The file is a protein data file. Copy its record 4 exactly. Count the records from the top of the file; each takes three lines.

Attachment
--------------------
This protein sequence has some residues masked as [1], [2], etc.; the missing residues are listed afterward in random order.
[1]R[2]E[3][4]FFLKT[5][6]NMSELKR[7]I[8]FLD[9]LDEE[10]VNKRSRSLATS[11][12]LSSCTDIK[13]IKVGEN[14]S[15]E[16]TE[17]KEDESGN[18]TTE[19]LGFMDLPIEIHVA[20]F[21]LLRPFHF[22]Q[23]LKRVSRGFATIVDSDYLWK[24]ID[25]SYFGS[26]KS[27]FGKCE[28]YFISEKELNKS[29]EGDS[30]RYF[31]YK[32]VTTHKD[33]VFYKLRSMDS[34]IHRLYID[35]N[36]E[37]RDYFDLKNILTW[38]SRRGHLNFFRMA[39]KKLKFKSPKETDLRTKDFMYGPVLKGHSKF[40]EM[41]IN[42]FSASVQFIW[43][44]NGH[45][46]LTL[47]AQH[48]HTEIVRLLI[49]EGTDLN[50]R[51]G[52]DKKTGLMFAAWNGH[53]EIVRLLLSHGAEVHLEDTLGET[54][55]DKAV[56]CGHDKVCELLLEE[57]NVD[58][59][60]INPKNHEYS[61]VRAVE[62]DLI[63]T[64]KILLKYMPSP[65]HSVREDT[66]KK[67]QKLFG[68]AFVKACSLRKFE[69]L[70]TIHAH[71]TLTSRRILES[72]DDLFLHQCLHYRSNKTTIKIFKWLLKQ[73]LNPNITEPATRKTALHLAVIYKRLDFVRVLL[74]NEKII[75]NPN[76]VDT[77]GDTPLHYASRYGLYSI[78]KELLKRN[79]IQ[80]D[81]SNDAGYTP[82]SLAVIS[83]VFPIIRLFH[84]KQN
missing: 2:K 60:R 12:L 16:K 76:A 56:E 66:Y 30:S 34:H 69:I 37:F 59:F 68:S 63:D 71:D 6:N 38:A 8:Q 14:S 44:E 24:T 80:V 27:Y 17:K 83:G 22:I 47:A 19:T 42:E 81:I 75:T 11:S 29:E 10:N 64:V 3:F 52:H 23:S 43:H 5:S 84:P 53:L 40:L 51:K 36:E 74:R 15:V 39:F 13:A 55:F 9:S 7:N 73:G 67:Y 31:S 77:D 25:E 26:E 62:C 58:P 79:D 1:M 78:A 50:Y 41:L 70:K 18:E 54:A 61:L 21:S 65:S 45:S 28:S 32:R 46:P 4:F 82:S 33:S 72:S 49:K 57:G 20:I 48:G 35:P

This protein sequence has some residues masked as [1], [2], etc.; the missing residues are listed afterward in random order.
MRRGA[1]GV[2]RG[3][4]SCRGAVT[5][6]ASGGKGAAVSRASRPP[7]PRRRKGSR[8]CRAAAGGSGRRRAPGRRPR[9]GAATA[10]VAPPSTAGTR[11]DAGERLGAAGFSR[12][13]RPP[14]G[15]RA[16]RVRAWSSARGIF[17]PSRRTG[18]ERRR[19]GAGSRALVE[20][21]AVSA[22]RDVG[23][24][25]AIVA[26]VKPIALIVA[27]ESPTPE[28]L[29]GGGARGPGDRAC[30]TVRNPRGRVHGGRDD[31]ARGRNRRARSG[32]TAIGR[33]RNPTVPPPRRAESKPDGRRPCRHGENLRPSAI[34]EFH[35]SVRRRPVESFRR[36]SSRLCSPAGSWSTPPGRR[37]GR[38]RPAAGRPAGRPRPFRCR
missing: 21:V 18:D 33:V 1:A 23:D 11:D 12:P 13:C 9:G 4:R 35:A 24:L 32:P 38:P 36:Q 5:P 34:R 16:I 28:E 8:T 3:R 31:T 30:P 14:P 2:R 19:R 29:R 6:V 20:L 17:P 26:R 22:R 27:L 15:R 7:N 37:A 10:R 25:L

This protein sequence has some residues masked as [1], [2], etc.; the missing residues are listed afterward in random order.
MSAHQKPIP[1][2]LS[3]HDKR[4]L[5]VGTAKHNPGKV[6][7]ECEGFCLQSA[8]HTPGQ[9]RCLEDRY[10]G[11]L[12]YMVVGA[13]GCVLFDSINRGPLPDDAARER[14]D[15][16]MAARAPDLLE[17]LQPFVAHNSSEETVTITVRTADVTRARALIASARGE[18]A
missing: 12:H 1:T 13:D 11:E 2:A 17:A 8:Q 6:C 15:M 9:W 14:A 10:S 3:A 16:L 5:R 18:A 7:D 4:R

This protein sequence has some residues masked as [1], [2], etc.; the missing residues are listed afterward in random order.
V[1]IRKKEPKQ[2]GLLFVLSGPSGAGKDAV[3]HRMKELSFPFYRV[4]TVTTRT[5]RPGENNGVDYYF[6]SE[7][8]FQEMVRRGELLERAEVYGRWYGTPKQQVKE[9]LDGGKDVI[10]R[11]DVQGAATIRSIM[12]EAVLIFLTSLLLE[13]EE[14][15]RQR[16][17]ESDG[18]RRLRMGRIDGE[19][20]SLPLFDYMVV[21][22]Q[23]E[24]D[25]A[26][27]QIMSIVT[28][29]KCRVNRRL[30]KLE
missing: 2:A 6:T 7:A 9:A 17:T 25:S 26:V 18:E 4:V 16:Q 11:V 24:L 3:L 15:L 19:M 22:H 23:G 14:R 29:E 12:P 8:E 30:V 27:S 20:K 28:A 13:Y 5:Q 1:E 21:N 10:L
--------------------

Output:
This protein sequence has some residues masked as [1], [2], etc.; the missing residues are listed afterward in random order.
V[1]IRKKEPKQ[2]GLLFVLSGPSGAGKDAV[3]HRMKELSFPFYRV[4]TVTTRT[5]RPGENNGVDYYF[6]SE[7][8]FQEMVRRGELLERAEVYGRWYGTPKQQVKE[9]LDGGKDVI[10]R[11]DVQGAATIRSIM[12]EAVLIFLTSLLLE[13]EE[14][15]RQR[16][17]ESDG[18]RRLRMGRIDGE[19][20]SLPLFDYMVV[21][22]Q[23]E[24]D[25]A[26][27]QIMSIVT[28][29]KCRVNRRL[30]KLE
missing: 2:A 6:T 7:A 9:A 17:T 25:S 26:V 18:E 4:V 16:Q 11:V 24:L 3:L 15:L 19:M 22:H 23:G 14:R 29:E 12:P 8:E 30:V 27:S 20:K 28:A 13:Y 5:Q 1:E 21:N 10:L